Looking for a unique gift for that extra-special someone? Or a new home for a small community? Consider Tanera Mór, a private, self-sufficient island that's for sale in Scotland's northwest coast. The island — that was the setting for the 1973 popular film "The Wicker Man" — has a breathtaking, rugged landscape.
Tanera Mór is the last inhabited island of the 17-island Summer Isles archipelago. The owners are taking offers from £1.95 million. That works out to $2,379,567 for the 760-acre landmass, which is about 1.2 miles wide and about 1.6 miles long.
On the market since 2013, the island is also available as three subdivided lots, each with its own jetty and houses. Lot 1 is 231 acres and selling for just over £700,000 (about $850,000). Lot 2 is 196 acres and is priced at £430,000 (about $523,000). Lot 3 is 333 acres and priced at £820,000 (about $997,000). It comes with two additional small islands and a tidal island.
Owners Lizzie and Richard Williams married on the island and lived there until recently. Lizzie's parents purchased the island in 1996 and passed the property to their three children in 2010. In 2014, when Lizzie and Richard Williams, the last year-round residents, moved out, the Summer Isles officially became uninhabited. Here's a look at the island and what it has to offer.
Tanera Mór is the main island of the Summer Isles archipelago, located about 1.5 miles from the mainland of northwestern Scotland. The fictional island in the 1973 cult classic "The Wicker Man," called Summerisle, is said to be inspired by these islands. The islands' histories include the Vikings, stone circles and a monastery dating back to 300 AD.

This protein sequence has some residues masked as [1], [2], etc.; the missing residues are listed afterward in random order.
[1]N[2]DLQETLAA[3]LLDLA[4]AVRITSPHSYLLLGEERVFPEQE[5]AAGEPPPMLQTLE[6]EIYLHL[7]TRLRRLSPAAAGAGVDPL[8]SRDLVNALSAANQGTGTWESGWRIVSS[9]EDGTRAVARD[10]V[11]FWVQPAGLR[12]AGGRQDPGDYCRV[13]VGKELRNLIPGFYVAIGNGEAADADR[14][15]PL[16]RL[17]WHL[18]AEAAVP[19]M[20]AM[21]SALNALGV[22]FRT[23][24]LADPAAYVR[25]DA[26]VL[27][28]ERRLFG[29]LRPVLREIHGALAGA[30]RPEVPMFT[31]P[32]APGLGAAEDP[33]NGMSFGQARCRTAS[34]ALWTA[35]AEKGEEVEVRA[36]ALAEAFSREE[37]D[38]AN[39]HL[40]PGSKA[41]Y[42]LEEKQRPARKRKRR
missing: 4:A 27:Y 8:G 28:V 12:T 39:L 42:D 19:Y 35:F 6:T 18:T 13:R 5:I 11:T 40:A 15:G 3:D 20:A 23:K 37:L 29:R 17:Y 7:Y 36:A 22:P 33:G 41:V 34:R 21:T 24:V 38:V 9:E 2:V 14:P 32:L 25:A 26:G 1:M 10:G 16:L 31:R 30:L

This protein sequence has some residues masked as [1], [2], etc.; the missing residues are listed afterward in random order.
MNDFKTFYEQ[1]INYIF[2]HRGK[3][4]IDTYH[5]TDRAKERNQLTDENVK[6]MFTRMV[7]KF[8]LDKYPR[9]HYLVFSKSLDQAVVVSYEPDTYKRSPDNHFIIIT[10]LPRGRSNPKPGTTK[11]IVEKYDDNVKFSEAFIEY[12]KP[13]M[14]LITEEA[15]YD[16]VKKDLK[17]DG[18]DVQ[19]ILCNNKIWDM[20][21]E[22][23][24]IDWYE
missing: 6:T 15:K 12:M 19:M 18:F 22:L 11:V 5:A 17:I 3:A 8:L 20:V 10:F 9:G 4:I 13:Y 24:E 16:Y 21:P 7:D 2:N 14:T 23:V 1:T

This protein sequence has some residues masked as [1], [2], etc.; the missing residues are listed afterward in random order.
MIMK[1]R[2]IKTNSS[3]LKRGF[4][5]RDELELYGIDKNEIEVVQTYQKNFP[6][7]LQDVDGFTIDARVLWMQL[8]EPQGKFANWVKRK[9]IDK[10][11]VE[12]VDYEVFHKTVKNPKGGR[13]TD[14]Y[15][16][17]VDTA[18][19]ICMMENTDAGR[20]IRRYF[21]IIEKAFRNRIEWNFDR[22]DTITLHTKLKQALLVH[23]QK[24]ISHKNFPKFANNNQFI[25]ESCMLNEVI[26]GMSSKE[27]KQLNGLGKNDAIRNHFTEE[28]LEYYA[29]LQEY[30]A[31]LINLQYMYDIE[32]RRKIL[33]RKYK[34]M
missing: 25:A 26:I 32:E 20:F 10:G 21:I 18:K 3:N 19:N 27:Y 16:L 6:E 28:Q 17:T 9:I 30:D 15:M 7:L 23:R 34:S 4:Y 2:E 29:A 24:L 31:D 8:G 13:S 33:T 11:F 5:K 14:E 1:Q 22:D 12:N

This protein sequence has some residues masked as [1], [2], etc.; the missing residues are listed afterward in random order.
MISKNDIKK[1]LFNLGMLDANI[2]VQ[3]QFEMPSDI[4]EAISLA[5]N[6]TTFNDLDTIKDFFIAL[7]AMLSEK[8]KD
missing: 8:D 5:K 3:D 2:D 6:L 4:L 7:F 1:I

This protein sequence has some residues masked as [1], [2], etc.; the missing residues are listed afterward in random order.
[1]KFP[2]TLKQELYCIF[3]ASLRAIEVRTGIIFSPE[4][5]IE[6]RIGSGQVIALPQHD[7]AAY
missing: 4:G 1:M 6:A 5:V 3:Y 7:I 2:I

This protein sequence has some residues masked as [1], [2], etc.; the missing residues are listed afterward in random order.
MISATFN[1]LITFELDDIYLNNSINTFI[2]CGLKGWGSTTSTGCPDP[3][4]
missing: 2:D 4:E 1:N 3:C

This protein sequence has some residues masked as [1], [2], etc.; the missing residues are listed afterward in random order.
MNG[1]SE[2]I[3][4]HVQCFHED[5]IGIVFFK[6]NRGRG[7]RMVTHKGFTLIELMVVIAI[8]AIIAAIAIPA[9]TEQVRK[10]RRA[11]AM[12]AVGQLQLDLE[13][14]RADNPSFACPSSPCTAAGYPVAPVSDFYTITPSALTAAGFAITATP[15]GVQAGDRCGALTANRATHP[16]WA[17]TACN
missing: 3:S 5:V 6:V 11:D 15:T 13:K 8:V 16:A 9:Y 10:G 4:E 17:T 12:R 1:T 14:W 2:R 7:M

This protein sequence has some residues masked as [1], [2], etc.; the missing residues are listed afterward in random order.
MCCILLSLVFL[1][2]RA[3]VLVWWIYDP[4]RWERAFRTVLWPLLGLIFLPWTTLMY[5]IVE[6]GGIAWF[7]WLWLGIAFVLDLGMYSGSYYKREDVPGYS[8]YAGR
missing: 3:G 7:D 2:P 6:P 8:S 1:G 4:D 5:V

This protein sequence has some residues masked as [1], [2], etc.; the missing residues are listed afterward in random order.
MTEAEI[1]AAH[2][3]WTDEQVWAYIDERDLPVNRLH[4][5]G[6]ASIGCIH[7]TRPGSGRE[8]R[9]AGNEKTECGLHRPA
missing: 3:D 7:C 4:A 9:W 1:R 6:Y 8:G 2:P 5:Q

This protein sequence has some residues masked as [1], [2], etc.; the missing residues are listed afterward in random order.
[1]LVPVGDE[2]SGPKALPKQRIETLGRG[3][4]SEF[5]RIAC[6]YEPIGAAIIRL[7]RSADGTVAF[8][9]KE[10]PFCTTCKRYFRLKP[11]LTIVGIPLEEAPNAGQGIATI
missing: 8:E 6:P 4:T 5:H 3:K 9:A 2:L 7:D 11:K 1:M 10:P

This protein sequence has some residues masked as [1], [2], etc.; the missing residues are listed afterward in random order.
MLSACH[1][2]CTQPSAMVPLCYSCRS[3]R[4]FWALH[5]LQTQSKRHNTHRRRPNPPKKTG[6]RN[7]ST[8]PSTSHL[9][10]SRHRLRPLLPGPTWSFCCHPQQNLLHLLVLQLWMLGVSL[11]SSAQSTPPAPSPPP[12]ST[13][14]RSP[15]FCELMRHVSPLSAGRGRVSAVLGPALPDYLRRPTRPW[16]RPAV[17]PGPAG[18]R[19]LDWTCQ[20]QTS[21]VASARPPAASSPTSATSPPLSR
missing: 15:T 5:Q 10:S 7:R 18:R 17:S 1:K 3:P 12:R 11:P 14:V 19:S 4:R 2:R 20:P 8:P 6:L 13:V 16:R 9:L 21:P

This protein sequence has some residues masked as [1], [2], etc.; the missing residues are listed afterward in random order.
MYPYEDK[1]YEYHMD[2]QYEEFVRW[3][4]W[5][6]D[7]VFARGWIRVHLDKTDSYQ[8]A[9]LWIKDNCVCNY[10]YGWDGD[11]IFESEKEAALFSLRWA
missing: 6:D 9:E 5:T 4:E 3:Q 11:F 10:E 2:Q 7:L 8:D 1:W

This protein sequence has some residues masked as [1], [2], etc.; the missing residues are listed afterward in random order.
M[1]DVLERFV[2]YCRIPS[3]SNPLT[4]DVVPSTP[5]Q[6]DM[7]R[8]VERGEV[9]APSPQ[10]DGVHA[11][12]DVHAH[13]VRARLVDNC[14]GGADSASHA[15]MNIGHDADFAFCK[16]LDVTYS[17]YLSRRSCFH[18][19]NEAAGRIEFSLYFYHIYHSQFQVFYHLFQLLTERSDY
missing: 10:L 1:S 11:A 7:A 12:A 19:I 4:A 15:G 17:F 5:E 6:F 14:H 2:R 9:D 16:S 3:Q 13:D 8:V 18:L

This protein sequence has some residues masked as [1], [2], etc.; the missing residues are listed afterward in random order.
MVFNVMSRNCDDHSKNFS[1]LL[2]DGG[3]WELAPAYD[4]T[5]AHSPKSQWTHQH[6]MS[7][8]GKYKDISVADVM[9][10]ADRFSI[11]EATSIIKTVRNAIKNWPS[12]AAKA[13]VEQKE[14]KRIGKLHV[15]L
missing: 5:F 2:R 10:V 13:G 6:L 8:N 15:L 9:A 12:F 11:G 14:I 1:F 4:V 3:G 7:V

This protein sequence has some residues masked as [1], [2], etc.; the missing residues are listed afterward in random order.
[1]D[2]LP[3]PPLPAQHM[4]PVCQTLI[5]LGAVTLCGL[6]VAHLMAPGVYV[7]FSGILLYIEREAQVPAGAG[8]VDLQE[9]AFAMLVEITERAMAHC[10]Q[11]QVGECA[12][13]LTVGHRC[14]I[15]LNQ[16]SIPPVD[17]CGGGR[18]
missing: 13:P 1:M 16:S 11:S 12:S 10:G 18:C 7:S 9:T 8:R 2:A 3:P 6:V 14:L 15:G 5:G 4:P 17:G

A main attraction of this island is its natural beauty. Tanera Mór features multiple beaches, cliffs and coves over its approximately 7 miles of coastline. The Williams have worked to restore its ecosystem by planting more than 164,000 native-species trees over 15 years. And the more recent lack of sheep has allowed other plant life to thrive.
Situated on the warm Gulf Stream, the island is a good location for spotting dolphins, porpoises and basking sharks. It's also a rest stop for wildlife headed elsewhere. Birders can watch for seabirds, including Arctic terns, great northern divers, grebes and little auks. (Much more on the wildlife here.)
Tanera Mor is also featured in the Scottish Wildlife Trust's first snorkel trail and has views of the aurora borealis.
The island's nine houses are mostly traditional stone-built cottages, with the current housing stock capable of sustaining a population of about 30. Two of the habitations have broadband service, and another has landline telephone service.
The Summer Isles weren't ever very populated, with about 120 residents just over a century ago. Many of those long-ago residents were employed by a once-robust herring trade.
Tanera Mór's historic stone pier and former herring curing station are both grade B listed on the United Kingdom's Statutory List of Buildings of Special Architectural or Historic Interest.
Other structures include the old schoolhouse (the island's largest structure), a cafe and a post office (set up in a former boathouse) and the former herring curing station, as well as a shed that is rented to an offshore fish farm.
The Tanera Mór post office has been operational since 1970. Its Summer Isles stamps, often depicting wildlife of the island, are prized by philatelists.
There are two 1-kilowatt wind turbines on the island and other off-grid features, like a freshwater treatment plant, diesel generators, inverter and battery arrays to provide electricity.
One feature the island doesn't have: roads.
The obvious potential use for the island is reviving and claiming a heaping portion of its established holiday use, which is continued today in the form of cruises to the Summer Isles.
Popular activities include swimming, boating, diving and fishing for mackerel, cod, pollock, coal fish and ling.